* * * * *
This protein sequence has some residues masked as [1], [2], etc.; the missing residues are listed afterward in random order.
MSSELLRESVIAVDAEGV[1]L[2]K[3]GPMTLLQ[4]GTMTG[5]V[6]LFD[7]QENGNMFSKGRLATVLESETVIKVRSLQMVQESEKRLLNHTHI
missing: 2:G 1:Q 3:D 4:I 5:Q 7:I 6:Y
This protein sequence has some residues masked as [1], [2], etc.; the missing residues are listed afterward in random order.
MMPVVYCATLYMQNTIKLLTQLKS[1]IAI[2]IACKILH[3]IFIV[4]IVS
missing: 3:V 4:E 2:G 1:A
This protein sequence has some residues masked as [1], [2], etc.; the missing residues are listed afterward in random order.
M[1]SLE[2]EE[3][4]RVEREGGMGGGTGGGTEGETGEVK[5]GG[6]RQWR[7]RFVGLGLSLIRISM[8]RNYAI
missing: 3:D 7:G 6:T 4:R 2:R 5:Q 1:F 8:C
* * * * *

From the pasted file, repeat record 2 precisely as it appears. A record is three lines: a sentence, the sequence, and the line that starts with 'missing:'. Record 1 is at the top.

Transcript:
This protein sequence has some residues masked as [1], [2], etc.; the missing residues are listed afterward in random order.
MMPVVYCATLYMQNTIKLLTQLKS[1]IAI[2]IACKILH[3]IFIV[4]IVS
missing: 3:V 4:E 2:G 1:A